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Friday
Apr092010

Baklava Thumbprint Cookies

I haven't been knitting much lately. Consequently, I haven't had anything to blog. So, it's been crickets and cobwebs over here.

Part of the problem, is that I've got a bit of startitis. Not even startitis: it's like not-starting-itis. I have piles of beautiful yarn collected for several lovely projects. Patterns printed, needles selected. All sitting in a basket. And I just haven't cast-on.  There were even a couple of days last week where I didn't knit. Not one stitch. It's the first ever time in my knitting life that this has happened to me, and it's sort of freaking me out. I've knit EVERY SINGLE DAY since I learned to knit in 2001. Even when I had the flu and I couldn't stay awake for more than 10 minutes at a time. Even when I had food poisoning and I was hugging the toilet for 24 hours, there was knitting in my hand. I'm sure it will pass, that it's just a phase, and for now, I'm trying to just roll with it.

In the meantime, I've been cooking and baking a lot. So, instead of knitting, you get my second crafty-love.

Baklava Thumbprint Cookies Baklava Thumbprint Cookies

Here's one of my new favorite cookie recipes. Baklava Thumbprints. Soft, tasty spice cookies with a nutty filling modeled off of the sticky, gooey, delicious mess you find between crisp sheets of phyllo pastry. These are not even terribly bad for you. Whole wheat pastry flour and alternative sweeteners make them fiber-rich and not-too-sweet. They are terrific with a cup of my favorite tea: Good Earth Original, to which I'm utterly addicted.

This recipe is mostly my own, though it borrows heavily from a few recipes in my new favorite cookbook: Veganomicon. I should say,  I'm not vegan. I'm mostly vegetarian just because I really don't like meat very much (aside from In'n'Out cheeseburgers. I will ALWAYS eat one of those), and I love trying new ways of cooking and eating.  Vegan cooking forces you to think about food in a very different way from the traditional meat-veggie-starch model. It's fun. And this book has been really inspiring to me.

Actually, these cookies aren't TECHNICALLY vegan anyway. I used honey in them, because I felt strongly that honey was key to the baklava flavor I was going for, but it would be really easy to just replace the honey with more brown rice syrup, or some maple syrup, or even just turbinado sugar for some textural interest.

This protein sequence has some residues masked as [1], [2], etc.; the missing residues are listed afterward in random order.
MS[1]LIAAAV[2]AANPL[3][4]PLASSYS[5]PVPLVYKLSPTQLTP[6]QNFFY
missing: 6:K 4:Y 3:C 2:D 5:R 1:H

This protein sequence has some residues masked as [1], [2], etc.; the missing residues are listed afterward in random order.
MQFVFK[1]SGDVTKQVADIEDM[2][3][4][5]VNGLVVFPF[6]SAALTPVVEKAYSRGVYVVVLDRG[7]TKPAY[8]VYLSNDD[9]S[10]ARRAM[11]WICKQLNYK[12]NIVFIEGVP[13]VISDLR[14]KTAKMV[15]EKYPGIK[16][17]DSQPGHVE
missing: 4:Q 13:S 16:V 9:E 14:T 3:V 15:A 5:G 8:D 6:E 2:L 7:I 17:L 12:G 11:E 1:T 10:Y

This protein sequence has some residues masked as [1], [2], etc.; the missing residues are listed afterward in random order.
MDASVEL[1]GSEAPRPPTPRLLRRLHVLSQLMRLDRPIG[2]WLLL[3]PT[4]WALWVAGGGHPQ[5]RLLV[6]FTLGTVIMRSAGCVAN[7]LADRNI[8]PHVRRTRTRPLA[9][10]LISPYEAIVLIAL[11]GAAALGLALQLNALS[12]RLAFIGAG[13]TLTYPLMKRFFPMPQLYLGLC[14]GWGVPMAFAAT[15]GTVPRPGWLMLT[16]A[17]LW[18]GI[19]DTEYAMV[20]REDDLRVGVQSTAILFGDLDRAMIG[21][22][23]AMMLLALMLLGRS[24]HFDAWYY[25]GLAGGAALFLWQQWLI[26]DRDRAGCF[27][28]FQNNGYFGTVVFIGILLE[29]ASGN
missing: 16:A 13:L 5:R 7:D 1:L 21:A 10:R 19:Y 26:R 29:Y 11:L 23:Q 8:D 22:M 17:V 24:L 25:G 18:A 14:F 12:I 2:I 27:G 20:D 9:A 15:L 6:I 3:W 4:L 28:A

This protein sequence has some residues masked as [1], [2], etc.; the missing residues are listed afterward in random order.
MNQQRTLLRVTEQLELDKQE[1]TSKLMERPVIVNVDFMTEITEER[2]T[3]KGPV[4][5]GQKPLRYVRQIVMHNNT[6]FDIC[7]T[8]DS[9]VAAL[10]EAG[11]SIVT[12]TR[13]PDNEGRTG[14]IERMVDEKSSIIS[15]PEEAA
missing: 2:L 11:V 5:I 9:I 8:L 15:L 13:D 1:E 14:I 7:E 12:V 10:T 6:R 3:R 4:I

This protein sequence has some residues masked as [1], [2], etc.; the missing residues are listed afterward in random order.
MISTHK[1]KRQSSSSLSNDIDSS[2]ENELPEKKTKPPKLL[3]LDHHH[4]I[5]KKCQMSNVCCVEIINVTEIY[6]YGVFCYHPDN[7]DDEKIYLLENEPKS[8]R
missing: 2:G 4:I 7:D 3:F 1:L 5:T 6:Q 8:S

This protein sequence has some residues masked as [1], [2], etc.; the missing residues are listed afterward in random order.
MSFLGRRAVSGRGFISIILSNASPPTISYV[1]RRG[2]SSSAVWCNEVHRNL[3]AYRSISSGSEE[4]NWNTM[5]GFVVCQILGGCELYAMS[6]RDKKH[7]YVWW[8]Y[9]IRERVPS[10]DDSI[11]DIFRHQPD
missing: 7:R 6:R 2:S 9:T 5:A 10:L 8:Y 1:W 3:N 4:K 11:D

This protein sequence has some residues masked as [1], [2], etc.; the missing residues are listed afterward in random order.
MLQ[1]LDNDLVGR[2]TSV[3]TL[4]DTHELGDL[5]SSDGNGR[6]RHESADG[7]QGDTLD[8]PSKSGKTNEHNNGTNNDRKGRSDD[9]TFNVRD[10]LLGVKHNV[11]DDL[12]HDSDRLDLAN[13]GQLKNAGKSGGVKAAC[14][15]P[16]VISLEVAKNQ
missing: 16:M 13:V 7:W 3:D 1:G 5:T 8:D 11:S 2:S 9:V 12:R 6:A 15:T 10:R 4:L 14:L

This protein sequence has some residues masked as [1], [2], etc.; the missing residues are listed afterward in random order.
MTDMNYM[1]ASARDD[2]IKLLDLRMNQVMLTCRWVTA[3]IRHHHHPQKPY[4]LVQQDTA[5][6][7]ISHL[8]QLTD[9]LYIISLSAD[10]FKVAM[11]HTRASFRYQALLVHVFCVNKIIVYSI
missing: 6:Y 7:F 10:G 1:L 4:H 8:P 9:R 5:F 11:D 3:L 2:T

I hope you give these a try!

Baklava Thumbprints

Makes about 2 dozen little cookies.

1/2 cup honey (or 3/4 cup maple syrup or brown rice syrup, or just up the sugar to 1 cup)

1/2 cup sucanat or organic cane sugar  (i like to use one of these instead of the white, bleached, granulated kind, but use what you've got.)

1/4 cup olive oil

1/4 cup unsweetened applesauce (or omit this if you don't care about lowering the fat and up the oil to 1/2 cup)

3 tbsp soy, almond, or cow milk (whatever you prefer)

1/4 cup cornstarch

2 cups whole wheat pastry flour (or all purpose flour)

1 tsp baking powder

1/2 tsp salt

zest of one lemon

1 tsp vanilla extract

2 tsp cinnamon

1/4 tsp garam masala (optional)

for the baklava filling:

1/4 cup  shelled pistachios

1/4 cup  walnut halves

2 tbsp brown rice syrup

2 tbsp honey (or maple syrup, or more brown rice syrup)

Preheat the oven to 350 and lightly grease a couple of baking sheets.

For the thumbpring filling, chop the pistachios and walnuts in a food processor, or finely chop them by hand. Mix them with 1 tsp cinnamon, the brown rice syrup and 2 tbsp honey. Set aside.

In a mixing bowl, stir together the sugar, oil, milk,  applesauce (if using), vanilla and lemon zest. Add the cornstarch and whisk everything until the cornstarch is dissolved.

Add the flour, baking powder, salt, and 1 tsp cinnamon. Stir until everything is all combined.

Roll the dough into small balls, about 2tsps each and place about 1"-2" apart on a lightly greased or nonstick cookie sheet. They won't spread out much, but they'll puff up a little. Press each ball with your thumb to create an indentation for the filling.   Drop a teensy bit of the nut and honey filling, about 1/4-1/2 tsp depending on how deep your thumb indentations are, into each cookie.

Bake for 12-14 minutes. Don't let them get too brown or they'll be tough when they cool. They should be a bit soft still, and they'll crisp up as they cool. Cool on a rack and enjoy with a nice cup of your favorite hot beverage!